Lessons of the Transformative Organizing Model
by Steve Williams – March 2013
Capitalism seems to have an endless capacity for transformation. It has survived economic collapse, world wars, social upheaval, and environmental degradation (so far, anyway). It has thrived in liberal democracies and authoritarian dictatorships. Time and again, critics of capitalism have predicted its imminent demise, and every time they have been wrong. Like a river flowing inexorably downhill, over and around all obstacles it encounters, capitalism keeps finding new ways to reproduce itself.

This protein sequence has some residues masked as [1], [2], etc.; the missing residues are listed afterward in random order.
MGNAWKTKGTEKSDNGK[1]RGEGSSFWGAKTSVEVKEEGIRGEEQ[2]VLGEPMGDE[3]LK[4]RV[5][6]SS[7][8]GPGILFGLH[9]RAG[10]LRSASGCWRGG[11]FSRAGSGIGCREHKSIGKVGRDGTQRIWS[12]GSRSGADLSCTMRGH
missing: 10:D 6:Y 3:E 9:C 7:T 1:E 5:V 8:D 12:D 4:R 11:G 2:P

Despite its resilience, there is nothing inevitable about the continuing domination of capital. Yet capital’s opponents have not always risen to this challenge. In contrast to capitalism’s dynamism and adaptability, its opposition has grown more fragmented and stagnant. While it is true that decades of neoliberal assault are largely to blame for this state of affairs, the Left‘s responses to this offensive have often proven to be underwhelming. Some Leftists yearn for a return to the days when the industrial working class was a world historical actor, but at least in the so-called developed world, this class has shrunk dramatically in the face of deindustrialization and automation. Others have concluded that the concept of an organized labor movement is itself outdated, ignoring the many workplace struggles that still take place. Still others fancy themselves to be a self-styled “vanguard,” pretending to have all the answers to questions they may not even understand. And so the list goes on.